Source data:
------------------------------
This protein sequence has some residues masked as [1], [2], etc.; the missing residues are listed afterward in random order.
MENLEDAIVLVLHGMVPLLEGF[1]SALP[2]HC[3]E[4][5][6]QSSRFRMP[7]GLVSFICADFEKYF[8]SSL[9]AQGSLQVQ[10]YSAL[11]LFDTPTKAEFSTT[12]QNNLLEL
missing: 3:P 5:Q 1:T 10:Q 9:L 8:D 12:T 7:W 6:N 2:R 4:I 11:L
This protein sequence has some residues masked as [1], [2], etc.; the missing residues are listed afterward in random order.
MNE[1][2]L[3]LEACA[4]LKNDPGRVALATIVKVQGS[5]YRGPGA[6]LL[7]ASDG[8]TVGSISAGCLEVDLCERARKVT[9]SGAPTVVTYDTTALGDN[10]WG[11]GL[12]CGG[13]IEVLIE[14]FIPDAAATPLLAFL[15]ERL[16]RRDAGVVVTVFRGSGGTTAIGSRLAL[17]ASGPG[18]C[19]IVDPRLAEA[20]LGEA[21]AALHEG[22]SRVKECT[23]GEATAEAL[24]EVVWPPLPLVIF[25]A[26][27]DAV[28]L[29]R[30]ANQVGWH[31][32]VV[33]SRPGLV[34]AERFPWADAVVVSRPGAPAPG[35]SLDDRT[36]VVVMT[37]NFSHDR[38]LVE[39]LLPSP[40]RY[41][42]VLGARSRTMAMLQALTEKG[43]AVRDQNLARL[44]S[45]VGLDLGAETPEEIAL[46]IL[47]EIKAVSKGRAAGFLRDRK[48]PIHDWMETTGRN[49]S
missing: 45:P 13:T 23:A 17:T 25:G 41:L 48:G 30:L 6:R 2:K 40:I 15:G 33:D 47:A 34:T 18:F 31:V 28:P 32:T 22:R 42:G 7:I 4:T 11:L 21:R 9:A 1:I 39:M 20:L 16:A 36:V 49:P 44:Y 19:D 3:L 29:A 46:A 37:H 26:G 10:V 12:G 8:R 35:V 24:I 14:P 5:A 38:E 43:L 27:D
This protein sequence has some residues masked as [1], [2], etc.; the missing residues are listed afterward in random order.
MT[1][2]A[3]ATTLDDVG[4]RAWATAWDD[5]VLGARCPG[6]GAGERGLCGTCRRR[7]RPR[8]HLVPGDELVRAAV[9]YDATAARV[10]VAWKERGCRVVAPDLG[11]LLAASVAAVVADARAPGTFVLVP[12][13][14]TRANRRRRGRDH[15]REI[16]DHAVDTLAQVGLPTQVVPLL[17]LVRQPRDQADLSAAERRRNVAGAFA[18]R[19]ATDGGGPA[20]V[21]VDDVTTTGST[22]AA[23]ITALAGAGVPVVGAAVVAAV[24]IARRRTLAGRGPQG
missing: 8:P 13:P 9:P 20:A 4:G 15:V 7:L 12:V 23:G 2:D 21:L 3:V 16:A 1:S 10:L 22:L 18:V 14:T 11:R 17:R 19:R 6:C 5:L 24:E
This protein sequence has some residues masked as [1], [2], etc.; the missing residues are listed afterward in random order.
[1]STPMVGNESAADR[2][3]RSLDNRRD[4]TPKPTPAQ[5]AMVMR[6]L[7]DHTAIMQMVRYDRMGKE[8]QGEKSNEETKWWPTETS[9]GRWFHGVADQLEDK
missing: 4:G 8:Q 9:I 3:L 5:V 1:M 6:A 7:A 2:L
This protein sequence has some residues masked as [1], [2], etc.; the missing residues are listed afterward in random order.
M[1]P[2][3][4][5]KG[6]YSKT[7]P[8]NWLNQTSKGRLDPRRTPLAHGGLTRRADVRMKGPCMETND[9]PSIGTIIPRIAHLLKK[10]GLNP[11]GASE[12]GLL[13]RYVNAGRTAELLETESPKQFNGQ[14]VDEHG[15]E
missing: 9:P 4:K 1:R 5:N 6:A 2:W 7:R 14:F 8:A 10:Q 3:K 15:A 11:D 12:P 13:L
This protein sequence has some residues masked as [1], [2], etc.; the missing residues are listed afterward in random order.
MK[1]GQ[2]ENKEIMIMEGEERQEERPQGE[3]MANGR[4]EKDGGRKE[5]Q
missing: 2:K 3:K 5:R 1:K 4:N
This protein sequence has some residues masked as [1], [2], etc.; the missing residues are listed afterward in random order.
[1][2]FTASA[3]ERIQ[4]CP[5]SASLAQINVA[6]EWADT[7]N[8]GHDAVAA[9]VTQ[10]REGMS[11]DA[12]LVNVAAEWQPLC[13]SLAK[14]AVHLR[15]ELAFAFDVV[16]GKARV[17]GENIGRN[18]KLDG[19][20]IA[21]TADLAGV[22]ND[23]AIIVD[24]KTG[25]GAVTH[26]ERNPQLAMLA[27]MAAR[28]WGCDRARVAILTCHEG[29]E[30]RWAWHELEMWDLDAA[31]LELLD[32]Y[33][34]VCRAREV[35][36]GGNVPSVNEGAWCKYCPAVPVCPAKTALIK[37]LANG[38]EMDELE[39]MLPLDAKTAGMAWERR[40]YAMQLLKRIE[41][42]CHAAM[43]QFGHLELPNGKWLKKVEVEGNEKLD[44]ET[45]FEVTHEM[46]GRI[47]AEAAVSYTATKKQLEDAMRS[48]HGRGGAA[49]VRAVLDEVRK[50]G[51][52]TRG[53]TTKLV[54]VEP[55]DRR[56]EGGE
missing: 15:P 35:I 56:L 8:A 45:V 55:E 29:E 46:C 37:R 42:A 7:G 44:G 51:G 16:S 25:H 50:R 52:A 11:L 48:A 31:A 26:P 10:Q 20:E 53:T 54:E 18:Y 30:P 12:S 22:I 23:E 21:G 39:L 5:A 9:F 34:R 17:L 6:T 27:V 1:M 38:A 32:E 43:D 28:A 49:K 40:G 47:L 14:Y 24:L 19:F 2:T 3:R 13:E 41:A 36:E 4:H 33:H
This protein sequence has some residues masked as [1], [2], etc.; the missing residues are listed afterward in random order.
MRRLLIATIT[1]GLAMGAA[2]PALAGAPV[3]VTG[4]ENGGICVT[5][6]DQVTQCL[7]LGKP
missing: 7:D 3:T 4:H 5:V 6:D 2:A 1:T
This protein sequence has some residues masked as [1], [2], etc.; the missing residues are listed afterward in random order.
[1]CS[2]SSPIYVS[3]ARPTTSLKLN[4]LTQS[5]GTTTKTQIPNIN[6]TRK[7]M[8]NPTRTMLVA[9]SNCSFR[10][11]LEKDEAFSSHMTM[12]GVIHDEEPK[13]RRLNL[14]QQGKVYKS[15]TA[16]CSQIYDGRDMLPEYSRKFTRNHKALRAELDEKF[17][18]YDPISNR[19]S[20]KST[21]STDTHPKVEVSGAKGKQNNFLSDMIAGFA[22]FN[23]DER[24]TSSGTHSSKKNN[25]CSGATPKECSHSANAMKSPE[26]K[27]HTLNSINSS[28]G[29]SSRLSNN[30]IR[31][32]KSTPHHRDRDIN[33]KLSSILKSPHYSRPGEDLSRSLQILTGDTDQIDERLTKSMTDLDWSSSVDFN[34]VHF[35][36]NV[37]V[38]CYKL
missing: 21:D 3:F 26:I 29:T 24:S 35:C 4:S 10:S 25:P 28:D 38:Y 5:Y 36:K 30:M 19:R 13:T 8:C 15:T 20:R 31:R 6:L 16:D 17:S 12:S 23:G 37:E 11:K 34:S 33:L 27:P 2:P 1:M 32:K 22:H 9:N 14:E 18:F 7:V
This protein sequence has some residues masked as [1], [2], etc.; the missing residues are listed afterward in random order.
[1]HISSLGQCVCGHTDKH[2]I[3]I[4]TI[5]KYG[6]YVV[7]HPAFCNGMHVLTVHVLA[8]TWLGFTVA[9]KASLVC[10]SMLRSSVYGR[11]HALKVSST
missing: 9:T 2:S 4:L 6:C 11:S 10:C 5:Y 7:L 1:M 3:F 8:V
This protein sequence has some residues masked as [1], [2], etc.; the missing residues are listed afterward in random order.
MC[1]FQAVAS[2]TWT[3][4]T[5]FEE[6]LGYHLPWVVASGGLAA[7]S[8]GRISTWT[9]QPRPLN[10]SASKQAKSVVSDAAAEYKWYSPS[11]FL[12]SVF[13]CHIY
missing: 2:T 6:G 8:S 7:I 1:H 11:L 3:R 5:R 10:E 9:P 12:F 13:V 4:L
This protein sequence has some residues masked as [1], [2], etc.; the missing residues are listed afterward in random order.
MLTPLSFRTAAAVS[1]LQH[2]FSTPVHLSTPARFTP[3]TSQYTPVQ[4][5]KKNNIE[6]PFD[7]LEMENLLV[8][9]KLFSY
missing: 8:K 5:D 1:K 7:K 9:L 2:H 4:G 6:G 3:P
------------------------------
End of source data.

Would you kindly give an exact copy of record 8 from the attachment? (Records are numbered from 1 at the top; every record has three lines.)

This protein sequence has some residues masked as [1], [2], etc.; the missing residues are listed afterward in random order.
MRRLLIATIT[1]GLAMGAA[2]PALAGAPV[3]VTG[4]ENGGICVT[5][6]DQVTQCL[7]LGKP
missing: 7:D 3:T 4:H 5:V 6:D 2:A 1:T